Even just by googling the nearest RV park or tiny house-friendly city, for sure you’ll find a spot that you can drive to and legally park your tiny house.  Of course, this varies on whether you’re looking for a short-term stay or a more permanent one.   To help you out with this search, we’ve rounded up the best resources on looking for a place to park your tiny house. 

Try It Tiny

Dubbed as the “Airbnb for tiny house-friendly land rentals,” Try It Tiny is a website started back in 2017 by tiny house advocate Maggie Daniels.   She wanted to offer an easier way to connect fellow tiny homeowners with landowners who are keen to rent out their land. 

The site has since grown to also offer longer-term listings, as well as options for those who are looking to stay or try out in an already positioned tiny house across the country. 

Try It Tiny is a great place to start searching for land that you can rent — short-term or long-term — that would allow your tiny house to be parked at safely and legally. 

My Tiny House Parking

Part of the Tiny House Network family of websites, My Tiny House Parking is an interactive map through which you can find listings for private parking, parking spots on tiny house communities and even farms, as well as accessible RV parks.​

Looking through this interactive map can give you an overview of the distances from where you’re currently located and how far you are from the nearest available parking spot for your tiny house. 

Tiny House Hosting

Websites aren’t the only resource that you can use to find a parking spot for your tiny house.   Facebook is also home to growing online communities dedicated to tiny house owners and those looking to provide their land for rent. 

One example is Tiny House Hosting, which is a Facebook group that connects owners of tiny houses to available spaces and pieces of land that are for rent or for sale.   

On top of that, this group also allows members to post about tiny houses for rent, plus other listing opportunities to those looking to start tiny house communities in certain cities across various states in the country. 

Tiny House Map

Another interactive map designed to cater to tiny home owners is Tiny House Map.  This one’s created by tiny house builder Dan Louche of Tiny Home Builders, and features a searchable, interactive map that contains tons of information on where to park your house. 

Not only does it show communities and areas that are renting out land, but it also has ample information for those looking for a place to park, build or buy their own tiny houses, and other related info.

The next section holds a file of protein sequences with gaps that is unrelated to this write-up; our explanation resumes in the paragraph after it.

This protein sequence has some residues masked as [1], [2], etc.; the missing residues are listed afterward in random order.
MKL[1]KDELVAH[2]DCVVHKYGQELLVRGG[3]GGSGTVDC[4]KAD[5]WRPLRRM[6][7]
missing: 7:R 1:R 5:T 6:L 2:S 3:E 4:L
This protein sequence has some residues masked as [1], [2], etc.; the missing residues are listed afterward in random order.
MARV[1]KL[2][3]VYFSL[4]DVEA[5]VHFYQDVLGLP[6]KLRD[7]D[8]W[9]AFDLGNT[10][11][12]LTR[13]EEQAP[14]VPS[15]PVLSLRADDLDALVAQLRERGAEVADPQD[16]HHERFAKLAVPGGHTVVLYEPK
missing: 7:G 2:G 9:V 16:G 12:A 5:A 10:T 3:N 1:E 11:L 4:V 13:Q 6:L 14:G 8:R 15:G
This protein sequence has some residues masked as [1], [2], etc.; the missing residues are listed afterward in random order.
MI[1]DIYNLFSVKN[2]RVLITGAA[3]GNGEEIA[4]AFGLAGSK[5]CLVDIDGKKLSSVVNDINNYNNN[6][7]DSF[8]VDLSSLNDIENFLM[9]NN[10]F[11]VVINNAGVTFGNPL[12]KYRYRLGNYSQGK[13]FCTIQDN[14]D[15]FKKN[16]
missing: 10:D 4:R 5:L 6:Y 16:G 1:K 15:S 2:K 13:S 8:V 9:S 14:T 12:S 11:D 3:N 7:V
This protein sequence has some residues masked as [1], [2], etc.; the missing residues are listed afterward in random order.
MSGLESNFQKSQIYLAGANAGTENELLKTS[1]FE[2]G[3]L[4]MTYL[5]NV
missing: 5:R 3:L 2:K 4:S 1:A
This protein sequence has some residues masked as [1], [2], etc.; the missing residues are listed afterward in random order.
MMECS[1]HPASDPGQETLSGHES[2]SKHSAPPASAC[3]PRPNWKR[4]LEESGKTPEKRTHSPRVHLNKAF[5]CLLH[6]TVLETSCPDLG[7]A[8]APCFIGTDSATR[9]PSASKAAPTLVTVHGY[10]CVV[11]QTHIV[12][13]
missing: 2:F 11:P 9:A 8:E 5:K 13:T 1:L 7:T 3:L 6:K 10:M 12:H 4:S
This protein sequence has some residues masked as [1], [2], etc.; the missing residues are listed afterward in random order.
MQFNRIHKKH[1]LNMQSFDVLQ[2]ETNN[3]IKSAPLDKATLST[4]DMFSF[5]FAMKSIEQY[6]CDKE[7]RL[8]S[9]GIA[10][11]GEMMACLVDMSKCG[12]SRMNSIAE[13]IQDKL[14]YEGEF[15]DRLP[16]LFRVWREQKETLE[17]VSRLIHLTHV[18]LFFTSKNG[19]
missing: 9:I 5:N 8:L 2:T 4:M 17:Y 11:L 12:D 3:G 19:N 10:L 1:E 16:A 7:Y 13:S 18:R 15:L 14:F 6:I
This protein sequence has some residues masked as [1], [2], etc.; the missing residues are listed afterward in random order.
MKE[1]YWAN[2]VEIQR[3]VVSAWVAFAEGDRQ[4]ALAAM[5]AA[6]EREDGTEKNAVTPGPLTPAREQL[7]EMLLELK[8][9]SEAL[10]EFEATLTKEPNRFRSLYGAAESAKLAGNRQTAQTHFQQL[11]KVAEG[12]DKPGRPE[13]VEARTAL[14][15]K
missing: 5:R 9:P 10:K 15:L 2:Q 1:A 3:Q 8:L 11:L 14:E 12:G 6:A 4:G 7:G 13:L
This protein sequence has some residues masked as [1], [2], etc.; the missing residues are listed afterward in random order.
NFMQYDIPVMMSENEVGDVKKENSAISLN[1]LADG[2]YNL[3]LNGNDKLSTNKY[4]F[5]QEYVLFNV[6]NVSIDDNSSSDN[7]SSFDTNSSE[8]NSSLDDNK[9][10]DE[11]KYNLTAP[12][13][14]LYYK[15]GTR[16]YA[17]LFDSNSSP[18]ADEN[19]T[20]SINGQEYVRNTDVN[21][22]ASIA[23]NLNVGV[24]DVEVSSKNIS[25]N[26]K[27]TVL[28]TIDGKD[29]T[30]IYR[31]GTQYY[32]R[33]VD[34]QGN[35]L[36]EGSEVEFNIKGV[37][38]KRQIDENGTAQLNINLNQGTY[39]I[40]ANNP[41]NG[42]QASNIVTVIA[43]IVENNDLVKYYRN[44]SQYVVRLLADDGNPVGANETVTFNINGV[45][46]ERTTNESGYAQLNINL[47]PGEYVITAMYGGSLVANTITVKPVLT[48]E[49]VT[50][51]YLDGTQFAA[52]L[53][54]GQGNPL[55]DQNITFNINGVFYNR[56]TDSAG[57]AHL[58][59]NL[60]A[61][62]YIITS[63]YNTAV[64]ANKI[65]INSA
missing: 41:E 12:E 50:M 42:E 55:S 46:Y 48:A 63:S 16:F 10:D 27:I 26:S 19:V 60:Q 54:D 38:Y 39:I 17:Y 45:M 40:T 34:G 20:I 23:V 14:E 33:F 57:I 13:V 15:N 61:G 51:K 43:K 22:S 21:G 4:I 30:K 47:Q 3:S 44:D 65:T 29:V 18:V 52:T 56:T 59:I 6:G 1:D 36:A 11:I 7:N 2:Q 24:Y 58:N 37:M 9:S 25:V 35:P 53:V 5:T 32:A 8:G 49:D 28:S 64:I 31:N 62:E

Online Classifieds and Meetups

Of course, good old Craigslist and Meetup also works just as fine in searching for places to park your tiny house.  Through these websites, you can find homeowners who are opening up their driveway or backyards for visitors with a tiny house or RV. 

This is one way for tiny house owners to find temporary parking spots for their houses. However, it’s also important to get more information on local regulations to make sure that you’re not bypassing any zoning law whatsoever. 

Meetups, on the other hand, can be used to find gatherings that can connect you to other tiny house owners.  This is an effective way to actually join an existing tiny house community or at the very least, get potential leads and information on parking areas and tiny house community locations. 

More Tips on Parking Your Tiny Home

Do Your Research

Browse, search, ask, seek.  Take the time and make the effort to get the right answers concerning various laws and regulations of the areas and states you’ve been eyeing to move in to.   Don’t just drive off on a whim and hope for the best, thinking that you’ll be able to find a loophole or maybe work your way around these laws.

What you saved by living in a tiny house can easily turn to dust if you run into problems with the law.   It doesn’t take a lot to do prior research whether it’s just for a quick stop or long-term stay

Connect With the Community

As with regular homeowners, finding a community to belong to is just as important for tiny home owners as well.   Sometimes, it’s even better to seek out these tiny house communities before you even search for a place to drive off to or find a place where your tiny home can be parked at. 

Think of these communities as the very foundation of your chosen way of living. Wherever you go within the country, these communities are what you’ll depend on to help you transition to a new place with ease.